Conversion Rate = Number of People that Buyed / Number of People that Clicked the Ad
AdWords Average Conversion Rate
Averagely, advertisers can expect conversion rates of 3.17% on Search or 0.46 on Display networks. Are these figures normal for your company, or are you surprised?
Nevertheless, you need to benchmark your AdWords conversion rate to see if your efforts are paying off or not. For example, let’s say that you used to have a conversion rate of 0.3% and you’ve boosted it up to 1.3%. However, you know that the average is 3.17% for each search, so if you’re still at 1.3%, you have a long way to go to reach the average first, and then improve for more.
If you can’t even reach the average, then you have a lot of work to do to make your SEM work!
You can have a wide range of goals for your PPC campaign, such as improving growth, increased profits, and driving more conversions from the clicks. But, you must ensure that your goals are aligned with your SEM strategy. For instance, if you want to increase the visits to your site, your main goal should be to have a bigger click-through rate from search engines.
If the main goal of your PPC strategy is to bring in leads, then the KPIs that you need to track are the number of sales and marketing conversions through paid search traffic, and you’ll need to determine how much each of the leads should cost. For this, you’ll need to activate conversion tracking in Google Ads.
Think about your budget and the search terms that you plan to bid on. The amount of clicks is dependant on many elements, such as your ad copy, landing page structure, and copy, the competitors that are bidding for the same terms, and the percentage of users that click the ads.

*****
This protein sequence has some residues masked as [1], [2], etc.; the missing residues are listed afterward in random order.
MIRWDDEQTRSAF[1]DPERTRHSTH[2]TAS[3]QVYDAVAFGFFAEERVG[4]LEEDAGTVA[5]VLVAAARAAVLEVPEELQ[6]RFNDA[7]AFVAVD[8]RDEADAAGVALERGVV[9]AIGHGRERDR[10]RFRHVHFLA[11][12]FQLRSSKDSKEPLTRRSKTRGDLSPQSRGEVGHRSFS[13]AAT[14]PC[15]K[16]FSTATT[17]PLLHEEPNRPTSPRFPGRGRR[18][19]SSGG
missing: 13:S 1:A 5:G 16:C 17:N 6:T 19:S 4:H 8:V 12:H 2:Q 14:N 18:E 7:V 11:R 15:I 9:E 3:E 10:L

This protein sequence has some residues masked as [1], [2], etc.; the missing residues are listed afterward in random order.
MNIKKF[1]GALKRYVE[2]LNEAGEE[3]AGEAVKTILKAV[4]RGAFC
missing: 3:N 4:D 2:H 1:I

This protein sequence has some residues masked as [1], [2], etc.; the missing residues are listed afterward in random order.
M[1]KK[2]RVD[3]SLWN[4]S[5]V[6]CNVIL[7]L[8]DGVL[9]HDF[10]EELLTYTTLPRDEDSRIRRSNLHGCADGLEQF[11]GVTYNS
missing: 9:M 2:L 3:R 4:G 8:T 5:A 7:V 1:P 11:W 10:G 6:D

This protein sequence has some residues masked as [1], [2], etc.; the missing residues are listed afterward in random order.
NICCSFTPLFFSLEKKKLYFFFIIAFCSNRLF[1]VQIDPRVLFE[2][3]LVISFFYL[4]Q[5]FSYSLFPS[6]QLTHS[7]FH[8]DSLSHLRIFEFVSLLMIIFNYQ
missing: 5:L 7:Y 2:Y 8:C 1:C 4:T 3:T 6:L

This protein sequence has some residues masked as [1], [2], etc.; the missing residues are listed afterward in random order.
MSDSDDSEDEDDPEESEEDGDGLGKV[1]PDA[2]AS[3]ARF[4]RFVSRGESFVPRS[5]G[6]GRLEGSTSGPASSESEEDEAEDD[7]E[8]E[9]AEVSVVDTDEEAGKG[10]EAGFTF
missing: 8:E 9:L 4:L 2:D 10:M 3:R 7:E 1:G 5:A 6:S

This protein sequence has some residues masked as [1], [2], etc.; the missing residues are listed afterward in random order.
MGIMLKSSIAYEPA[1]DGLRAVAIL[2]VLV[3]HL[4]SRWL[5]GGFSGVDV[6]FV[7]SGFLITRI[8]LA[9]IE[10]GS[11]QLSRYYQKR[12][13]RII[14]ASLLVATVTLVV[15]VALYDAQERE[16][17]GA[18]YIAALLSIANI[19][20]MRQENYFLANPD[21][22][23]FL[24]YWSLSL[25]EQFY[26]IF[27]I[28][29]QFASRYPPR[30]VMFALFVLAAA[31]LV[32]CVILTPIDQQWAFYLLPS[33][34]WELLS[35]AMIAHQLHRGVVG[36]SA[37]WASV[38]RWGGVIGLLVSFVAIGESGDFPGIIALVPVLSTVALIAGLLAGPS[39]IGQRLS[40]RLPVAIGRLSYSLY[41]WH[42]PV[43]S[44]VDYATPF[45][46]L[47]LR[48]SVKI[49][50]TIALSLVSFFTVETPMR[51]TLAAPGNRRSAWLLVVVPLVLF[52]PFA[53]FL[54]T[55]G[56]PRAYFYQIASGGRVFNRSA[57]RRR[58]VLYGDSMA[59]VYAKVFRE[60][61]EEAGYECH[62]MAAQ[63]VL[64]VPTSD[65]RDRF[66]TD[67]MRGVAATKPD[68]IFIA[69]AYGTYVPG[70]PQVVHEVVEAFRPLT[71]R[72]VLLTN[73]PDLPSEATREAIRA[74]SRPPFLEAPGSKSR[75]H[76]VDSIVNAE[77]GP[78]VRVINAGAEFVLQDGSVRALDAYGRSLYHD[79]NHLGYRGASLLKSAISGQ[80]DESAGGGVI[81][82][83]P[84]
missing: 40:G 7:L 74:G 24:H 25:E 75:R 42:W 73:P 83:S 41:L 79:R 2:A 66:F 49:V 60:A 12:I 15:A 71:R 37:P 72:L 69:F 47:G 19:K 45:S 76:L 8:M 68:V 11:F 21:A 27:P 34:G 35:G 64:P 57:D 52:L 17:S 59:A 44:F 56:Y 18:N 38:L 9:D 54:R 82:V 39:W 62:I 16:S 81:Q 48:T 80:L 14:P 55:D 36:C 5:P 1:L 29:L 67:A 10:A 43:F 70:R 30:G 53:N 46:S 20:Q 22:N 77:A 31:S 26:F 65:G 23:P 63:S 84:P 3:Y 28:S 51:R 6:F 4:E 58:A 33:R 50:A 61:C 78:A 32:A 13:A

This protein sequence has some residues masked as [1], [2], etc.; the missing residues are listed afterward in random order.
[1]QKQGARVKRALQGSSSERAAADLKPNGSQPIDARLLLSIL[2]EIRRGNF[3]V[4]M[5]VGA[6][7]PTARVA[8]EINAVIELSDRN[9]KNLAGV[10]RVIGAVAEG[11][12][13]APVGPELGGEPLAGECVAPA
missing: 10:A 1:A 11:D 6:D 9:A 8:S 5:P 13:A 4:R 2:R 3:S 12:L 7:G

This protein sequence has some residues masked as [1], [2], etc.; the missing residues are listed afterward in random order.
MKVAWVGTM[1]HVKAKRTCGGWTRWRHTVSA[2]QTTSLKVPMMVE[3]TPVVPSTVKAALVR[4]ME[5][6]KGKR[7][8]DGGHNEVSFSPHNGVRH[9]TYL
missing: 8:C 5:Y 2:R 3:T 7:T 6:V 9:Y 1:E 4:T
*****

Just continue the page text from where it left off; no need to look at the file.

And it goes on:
Bottom line, your PPC goals are crucial if you want to have a fruitful Search Marketing campaign, and here are all the stages that can help you set good ones:
Find the Priority: What is your number one goal? The answer to that question will set the priority. If revenue growth is the biggest priority, you need to focus on high volume keywords and new opportunities. If the priority is efficiency, you need to focus less on new opportunities and more on fine-tuning your existing campaigns.
Gauge the Tolerance: If you want to grow your revenue by 30%, but cannot afford to spend more money on achieving that, then you can’t expect your campaign to be successful. Take a look at your analytics data again, and ensure that you’ll make a more informed prediction about your spend.
Define the Measurements: Are you going to use the data from Google Analytics, or Google AdWords? Specify and document your sources, targets, and the baseline.
Set a Timeframe: The timeline for your goal can influence the aggressiveness of your bid. If you want 30% growth in revenue via paid search over a 12-month span you can either test things out for a couple of months or go more aggressive with your tactics.
Review Goals: Nothing is set in stone, and you may have to fine-tune some goals based on your progress. Always identify the factors that are helping you meet goals and then identify where you can improve in your account.
Gauge the Competitive Landscape
The competition in PPC is fierce, and with each day, it’s getting tougher for businesses to separate themselves from the pack. Just as you bid on carefully-selected search terms, so are your competitors. It’s a real bidding battlefield out there!
This is why you must conduct a thorough competitive analysis, and audit of your industry to see how you stack up against your rivals. In the process, you’ll uncover lots of opportunities, but also, dangers that you need to address.
A number of PPC competitive analysis tools that can help you out:
- SEMrush: Provides you with crucial insights on ad copy, keywords, new competitors and overall competitor performance.